In the wake of the ousting of Tunisia's President Zine al-Abidine Ben Ali, observers have drawn parallels with other countries in the region.
There is speculation about a possible domino effect similar to the collapse of Communist governments around Eastern Europe in 1989.
In several countries of the Middle East and North Africa, youthful and rapidly growing populations face rising food prices, high unemployment and lack of political representation. Some are also ruled by aging autocrats facing succession issues.
Which are the countries involved, and what is the likelihood of real change?
In addition, while there are, obviously, legitimate complaints by oppressed citizenry, the Resistance is largely controlled by a Fundamentalist Islamic opposition that has been in place and operating for many years now. It is not about to let populist, pro-democratic forces lead the way.
27 January 2011 Last updated at 23:20 GMT
Egypt unrest: ElBaradei returns as protests build
Nobel peace laureate and Egyptian opposition politician Mohamed ElBaradei has arrived in Cairo as anti-government protests continue to spread.
A Bedouin protester was shot dead in the Sinai region on Thursday, bringing this week's death toll to seven.
There were also protests in the cities of Cairo, Suez and Ismailiya.
The governing party says it is willing to listen to public grievances such as unemployment but has cracked down on protests, arresting up to 1,000 people.
Speaking on his arrival in Cairo, Mr ElBaradei said he would join the protests
"I wish we did not have to go out on the streets to press the regime to act," he said, according to Reuters news agency.
The protests are expected to increase on Friday, when the weekend begins in Egypt and millions gather at mosques for prayers.
As he left Vienna, where he now lives, Mr ElBaradei told reporters: "If [people] want me to lead the transition, I will not let them down."
'No other option'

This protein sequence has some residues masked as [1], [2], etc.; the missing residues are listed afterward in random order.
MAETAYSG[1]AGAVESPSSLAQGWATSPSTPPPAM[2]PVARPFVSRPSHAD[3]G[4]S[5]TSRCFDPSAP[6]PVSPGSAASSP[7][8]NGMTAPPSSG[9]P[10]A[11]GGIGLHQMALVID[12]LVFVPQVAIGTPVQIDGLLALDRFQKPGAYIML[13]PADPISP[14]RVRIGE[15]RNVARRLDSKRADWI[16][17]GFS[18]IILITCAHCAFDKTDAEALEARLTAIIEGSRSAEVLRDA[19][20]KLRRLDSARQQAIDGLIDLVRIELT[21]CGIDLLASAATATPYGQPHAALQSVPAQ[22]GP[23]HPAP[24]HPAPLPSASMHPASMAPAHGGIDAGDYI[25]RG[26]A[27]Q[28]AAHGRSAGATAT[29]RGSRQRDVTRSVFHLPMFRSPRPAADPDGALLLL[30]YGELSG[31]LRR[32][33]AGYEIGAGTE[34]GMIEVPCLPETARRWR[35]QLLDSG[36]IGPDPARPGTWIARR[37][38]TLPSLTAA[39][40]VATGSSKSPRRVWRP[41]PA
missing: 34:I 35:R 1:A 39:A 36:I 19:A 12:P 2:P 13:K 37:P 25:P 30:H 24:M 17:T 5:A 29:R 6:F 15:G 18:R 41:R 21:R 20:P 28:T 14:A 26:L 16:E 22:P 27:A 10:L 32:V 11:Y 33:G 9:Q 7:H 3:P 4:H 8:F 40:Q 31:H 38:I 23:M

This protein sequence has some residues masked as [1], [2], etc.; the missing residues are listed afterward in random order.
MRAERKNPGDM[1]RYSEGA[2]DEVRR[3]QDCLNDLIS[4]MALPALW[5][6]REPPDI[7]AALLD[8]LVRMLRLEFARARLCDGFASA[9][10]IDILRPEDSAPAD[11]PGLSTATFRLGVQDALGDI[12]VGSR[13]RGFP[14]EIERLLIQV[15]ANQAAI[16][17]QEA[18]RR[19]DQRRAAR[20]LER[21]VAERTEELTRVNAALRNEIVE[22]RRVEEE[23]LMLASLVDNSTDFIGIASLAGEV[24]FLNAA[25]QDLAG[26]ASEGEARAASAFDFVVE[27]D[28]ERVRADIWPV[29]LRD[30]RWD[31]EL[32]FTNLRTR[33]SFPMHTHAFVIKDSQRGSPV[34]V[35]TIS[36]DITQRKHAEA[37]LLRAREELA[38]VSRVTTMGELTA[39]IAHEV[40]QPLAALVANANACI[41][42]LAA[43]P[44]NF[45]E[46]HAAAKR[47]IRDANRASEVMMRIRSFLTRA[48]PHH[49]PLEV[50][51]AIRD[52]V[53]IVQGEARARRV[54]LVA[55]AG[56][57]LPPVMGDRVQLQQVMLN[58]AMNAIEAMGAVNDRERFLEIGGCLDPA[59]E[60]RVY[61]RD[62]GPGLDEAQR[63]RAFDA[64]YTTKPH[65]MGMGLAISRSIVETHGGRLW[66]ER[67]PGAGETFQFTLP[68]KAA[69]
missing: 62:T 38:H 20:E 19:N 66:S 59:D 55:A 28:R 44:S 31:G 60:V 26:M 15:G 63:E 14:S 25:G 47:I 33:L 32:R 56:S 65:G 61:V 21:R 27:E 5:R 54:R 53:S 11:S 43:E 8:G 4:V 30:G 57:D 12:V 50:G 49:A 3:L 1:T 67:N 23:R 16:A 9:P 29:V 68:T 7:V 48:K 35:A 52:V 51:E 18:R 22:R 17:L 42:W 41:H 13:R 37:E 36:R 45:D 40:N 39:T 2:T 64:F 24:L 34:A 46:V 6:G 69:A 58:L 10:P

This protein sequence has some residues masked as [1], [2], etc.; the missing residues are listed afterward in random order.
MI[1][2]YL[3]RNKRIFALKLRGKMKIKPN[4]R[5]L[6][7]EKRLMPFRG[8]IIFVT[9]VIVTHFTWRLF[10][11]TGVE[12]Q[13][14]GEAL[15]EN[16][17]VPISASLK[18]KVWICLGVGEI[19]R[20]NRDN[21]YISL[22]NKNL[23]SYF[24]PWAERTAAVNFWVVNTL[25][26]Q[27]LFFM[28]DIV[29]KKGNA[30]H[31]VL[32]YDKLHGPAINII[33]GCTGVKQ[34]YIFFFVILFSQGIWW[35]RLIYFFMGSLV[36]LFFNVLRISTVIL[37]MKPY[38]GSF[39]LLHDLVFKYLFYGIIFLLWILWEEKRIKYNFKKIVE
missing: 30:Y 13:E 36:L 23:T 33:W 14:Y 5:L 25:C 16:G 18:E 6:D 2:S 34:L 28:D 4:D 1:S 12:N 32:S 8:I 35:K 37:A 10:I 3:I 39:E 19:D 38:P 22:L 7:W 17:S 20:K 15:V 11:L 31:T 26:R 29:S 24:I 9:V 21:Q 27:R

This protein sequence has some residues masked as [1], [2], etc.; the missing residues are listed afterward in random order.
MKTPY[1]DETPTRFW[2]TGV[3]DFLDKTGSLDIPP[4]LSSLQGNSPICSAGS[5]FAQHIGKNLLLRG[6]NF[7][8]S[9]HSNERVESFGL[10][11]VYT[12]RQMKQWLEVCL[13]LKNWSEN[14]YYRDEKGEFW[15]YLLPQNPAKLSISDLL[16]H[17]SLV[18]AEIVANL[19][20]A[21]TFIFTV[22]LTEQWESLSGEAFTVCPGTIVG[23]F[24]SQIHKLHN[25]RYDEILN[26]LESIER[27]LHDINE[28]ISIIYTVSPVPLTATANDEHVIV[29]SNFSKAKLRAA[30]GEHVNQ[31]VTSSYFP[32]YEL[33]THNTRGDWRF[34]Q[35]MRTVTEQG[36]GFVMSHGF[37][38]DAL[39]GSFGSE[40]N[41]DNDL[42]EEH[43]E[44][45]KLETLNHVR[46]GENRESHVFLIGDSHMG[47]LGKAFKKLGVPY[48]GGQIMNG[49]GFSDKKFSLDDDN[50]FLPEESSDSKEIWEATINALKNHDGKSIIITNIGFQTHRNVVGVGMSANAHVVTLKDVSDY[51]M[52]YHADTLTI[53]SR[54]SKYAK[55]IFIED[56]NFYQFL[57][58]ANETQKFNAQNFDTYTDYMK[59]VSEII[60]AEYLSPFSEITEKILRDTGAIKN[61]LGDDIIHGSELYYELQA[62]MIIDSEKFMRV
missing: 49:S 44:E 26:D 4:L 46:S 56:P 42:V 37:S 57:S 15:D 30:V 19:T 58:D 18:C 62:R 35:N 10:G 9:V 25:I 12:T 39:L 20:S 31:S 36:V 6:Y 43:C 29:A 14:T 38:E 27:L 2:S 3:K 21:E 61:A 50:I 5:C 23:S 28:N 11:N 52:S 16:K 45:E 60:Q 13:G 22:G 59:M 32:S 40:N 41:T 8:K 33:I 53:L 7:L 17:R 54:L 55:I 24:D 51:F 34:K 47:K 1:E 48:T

Mr ElBaradei, formerly the head of the UN nuclear watchdog, the IAEA, said the government should not use violence against the demonstrators.
"I continue to call on the regime to understand that they better listen and listen quickly, not use violence and understand that change has to come. There's no other option," Mr ElBaradei added.
Meanwhile, the governing National Democratic Party (NDP) of President Hosni Mubarak says it is open to dialogue. But it has warned protesters to remain peaceful, ahead of major demonstrations expected on Friday.
"They are free to express their demands and we are here to meet their needs," said NDP secretary general Safwat al-Sherif.
"I hope that all preachers at Friday prayers tomorrow are calling people to be peaceful in a clear, ritual way that never plays upon people's feelings to achieve an undesirable target."
US President Barack Obama described the protests as the result of "pent-up frustrations", saying he had frequently pressed Mr Mubarak to enact reforms.
"The government has to be careful about not resorting to violence," he said in a YouTube question-and-answer session. "The people on the streets have to be careful about not resorting to violence."
The US counts Egypt as a key ally in the Middle East. ...<cont>
26 January 2011 Last updated at 16:32 GMT
Egypt's opposition pushes demands as protests continue
Crowd in Tahrir Square, Cairo carrying signs against President Mubarak. Egypt's "day of anger" brought thousands of workers, students, members of opposition parties and other activists onto the streets.
Anti-government demonstrations in Egypt on Tuesday were the biggest the country has seen since the bread riots of 1977. Inspired by the recent uprising in Tunisia, they involved thousands of Egyptians from a variety of opposition groups. But just who are these opposition movements and what are their demands? ...<cont>
Internet and mobile phone text message users in Egypt have reported a major disruption to services as the country prepares for a new wave of protests against the 30-year rule of Hosni Mubarak, the president.